We All Have A Decision To Make.  It's hoped that Eric Garcetti can help us make that decision...Together.


Furthermore, operationally, the Department of City Planning--enabled by the City Planning Commission who takes direct marching orders from Antonio Villaraigosa and his developer/union donors--has become a Politburo that decides what's best for all of us by fiat.  After years of begging and meeting with City Planning to do its legally-required job and update Community Plans for zoning, infrastructure and land use decisions, they appear to be operating in a completely-arbitrary manner.


Oh, they'll "meet" with the community and declare that "outreach" was performed...and then the Planning Politburo will proceed to then do whatever the hell it feels like.  Because they're smarter than us.


But they're also owned by mayoral/Downtown special interests who have no interest whatsoever in proper Planning that obeys the laws of City Policy, if not the laws of physics, when it comes to traffic, water, electricity, the environment, etc.


So when it's suggested that Planning should be combined with Building/Safety, an otherwise brilliant streamlining and efficient approach to City operations, those of us who've worked for years (clearly now in vain) to come up with better City Policy are just terrified.  Things will be rammed through without any thought for what's good for a given community, and for what's good for sustainable and transit-oriented development--despite the rhetoric, the reality is that developers win and the rest of us will lose.


Which isn't to say that developers are all bad--but clearly Mayor Villaraigosa, his pack of rubberstamping stooges that run the City Planning Commission, and his Planning Politburo has created a crisis of confidence that has rewarded all the bad behaviors and encouraged all the bad developers to come to LA and enjoy a lot of profits without the hassle of playing by the rules.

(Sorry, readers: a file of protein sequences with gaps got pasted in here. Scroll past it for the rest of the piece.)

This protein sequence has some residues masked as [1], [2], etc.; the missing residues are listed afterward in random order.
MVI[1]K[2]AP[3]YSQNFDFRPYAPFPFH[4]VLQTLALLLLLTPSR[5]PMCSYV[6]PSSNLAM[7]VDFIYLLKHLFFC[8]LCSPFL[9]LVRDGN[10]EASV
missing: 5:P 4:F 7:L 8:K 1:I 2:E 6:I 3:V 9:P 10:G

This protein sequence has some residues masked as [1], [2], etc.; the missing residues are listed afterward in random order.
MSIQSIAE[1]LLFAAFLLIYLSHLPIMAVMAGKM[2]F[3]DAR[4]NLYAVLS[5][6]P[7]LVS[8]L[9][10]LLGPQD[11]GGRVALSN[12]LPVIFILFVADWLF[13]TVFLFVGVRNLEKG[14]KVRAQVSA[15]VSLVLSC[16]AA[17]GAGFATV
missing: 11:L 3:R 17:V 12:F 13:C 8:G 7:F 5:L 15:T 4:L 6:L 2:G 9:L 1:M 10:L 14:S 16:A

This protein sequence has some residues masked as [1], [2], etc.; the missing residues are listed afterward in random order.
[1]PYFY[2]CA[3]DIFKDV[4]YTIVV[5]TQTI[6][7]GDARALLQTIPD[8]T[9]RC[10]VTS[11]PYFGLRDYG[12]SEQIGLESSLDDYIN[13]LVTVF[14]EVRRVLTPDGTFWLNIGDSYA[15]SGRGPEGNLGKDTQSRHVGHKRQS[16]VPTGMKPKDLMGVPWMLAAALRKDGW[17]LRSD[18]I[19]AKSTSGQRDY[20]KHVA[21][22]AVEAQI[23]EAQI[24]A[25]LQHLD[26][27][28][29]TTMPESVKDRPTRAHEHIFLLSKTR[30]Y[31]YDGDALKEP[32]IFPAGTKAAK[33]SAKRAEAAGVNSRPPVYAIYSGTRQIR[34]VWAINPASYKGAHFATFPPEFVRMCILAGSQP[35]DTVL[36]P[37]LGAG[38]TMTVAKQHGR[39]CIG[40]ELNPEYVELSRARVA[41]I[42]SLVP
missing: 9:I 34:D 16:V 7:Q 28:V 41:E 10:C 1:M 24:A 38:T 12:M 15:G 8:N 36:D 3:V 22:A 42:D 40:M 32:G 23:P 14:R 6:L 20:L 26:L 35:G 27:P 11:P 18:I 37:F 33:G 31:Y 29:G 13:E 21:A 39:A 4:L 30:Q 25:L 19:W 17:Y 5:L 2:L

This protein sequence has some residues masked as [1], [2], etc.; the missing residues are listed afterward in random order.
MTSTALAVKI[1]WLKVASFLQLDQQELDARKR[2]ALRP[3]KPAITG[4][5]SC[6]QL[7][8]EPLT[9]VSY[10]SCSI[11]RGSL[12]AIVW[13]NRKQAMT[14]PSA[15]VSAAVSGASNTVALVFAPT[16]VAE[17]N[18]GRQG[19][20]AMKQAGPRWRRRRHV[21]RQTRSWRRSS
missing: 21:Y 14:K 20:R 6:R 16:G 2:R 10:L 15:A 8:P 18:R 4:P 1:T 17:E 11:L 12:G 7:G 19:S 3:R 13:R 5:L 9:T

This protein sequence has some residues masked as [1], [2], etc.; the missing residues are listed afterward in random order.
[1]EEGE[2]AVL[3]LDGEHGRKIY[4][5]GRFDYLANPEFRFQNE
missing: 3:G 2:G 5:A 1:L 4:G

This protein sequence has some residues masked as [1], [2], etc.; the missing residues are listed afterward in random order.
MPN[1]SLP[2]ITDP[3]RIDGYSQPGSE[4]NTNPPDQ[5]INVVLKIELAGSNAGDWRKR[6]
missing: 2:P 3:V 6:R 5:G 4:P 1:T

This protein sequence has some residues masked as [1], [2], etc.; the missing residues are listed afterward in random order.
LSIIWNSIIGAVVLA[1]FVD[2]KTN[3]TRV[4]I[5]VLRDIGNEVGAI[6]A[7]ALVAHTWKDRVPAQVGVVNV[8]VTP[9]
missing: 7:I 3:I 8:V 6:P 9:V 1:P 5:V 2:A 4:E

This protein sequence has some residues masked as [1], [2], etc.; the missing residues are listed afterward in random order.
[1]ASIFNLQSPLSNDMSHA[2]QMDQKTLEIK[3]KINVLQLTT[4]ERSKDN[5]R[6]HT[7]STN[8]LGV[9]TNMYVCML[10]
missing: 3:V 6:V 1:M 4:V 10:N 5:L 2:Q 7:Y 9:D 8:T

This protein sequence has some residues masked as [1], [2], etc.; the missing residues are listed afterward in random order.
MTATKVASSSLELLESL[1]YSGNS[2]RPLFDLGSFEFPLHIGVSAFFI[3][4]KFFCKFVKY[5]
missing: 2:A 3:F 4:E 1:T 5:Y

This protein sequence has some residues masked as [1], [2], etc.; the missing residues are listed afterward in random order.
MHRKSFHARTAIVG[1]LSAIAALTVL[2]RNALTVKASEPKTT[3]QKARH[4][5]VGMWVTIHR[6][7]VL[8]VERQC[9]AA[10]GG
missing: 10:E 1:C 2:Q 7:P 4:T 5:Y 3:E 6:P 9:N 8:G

So it's nice to see that the Los Angeles Times Editorial Board is finally noticing when an entity such as Barlow Hospital is interested in selling off some of its land to a developer to create a high-density development of about 600 units, just to make some quick money but without any community benefit for the zoning and land-use variances and changes it's asking for.


It's to be wondered, however, if he Times Editorial Board's sentiments can be extended to those who it's dismissed as mere NIMBY's who are freaked out at the irresponsible transportation/planning variances that have been granted for the Millenium and Casden developers, and to LA World Airports.


I know it's lots of great fun to step on the necks of the Hillside, Hollywood and Westside Angelenos who pay lots of taxes and who want to have some semblance of neighborhood preservation, and who voted for Measure R, and who thought that compromise would rule the day when it came to variances and zoning changes.


But both City Attorney Carmen Trutanich and City Attorney wannabe Mike Feuer (who helped draft Measure R) should investigate the Casden situation and LAX groupthink, and the manner in which the Hollywood Community Plan was gamed to help developers...and place the City at legal risk and without economic benefit.


And Mike Feuer should especially give consideration as to the land use decisions regarding both the Casden project and LAX expansion, because interest in extending Measure R (his baby) has been shredded in the Westside and other areas of the City and County.  People see bad behavior being rewarded by developers, and they see mobility being threatened by overdevelopment and unnecessary shutdown of Lincoln/Sepulveda Blvds and an Endless Carmageddon on the 405 by LAX.


And the credibility in creating more "mobility-enhancing projects" is being threatened daily by wildly inappropriate land use and transportation decisions that have nothing to do with, and clearly threaten, that very same mobility.


So, Mr. Zine and Mr. Galperin, do you think we should be required to have the civil service and the citizenry meet in equal numbers, and in an open and transparent manner, when it comes to budgetary decisions to preserve a healthy and transparent City?


So, Mr. Trutanich and Mr. Feuer, do you want to protect the City from unnecessarily-incurred legal risk and create some more fun like we've seen with the digital signage controversy?


And so, Mr. Garcetti, do you have the courage and moral fortitude to call for CHARTER REFORM to protect the budget, legal and operational activities, and future of the City of the Angels?


(Ken Alpern is a Westside Village Zone Director and Boardmember of the Mar Vista Community Council (MVCC), previously co-chaired its Planning and Outreach Committees, and currently is Co-Chair of its MVCC Transportation/Infrastructure Committee. He is co-chair of the CD11 Transportation Advisory Committee and chairs the nonprofit Transit Coalition, and can be reached at [email protected].  He also co-chairs the grassroots Friends of the Green Line at www.fogl.us.   The views expressed in this article are solely those of Mr. Alpern.)







Vol 11 Issue 31

Pub: Apr 16, 2013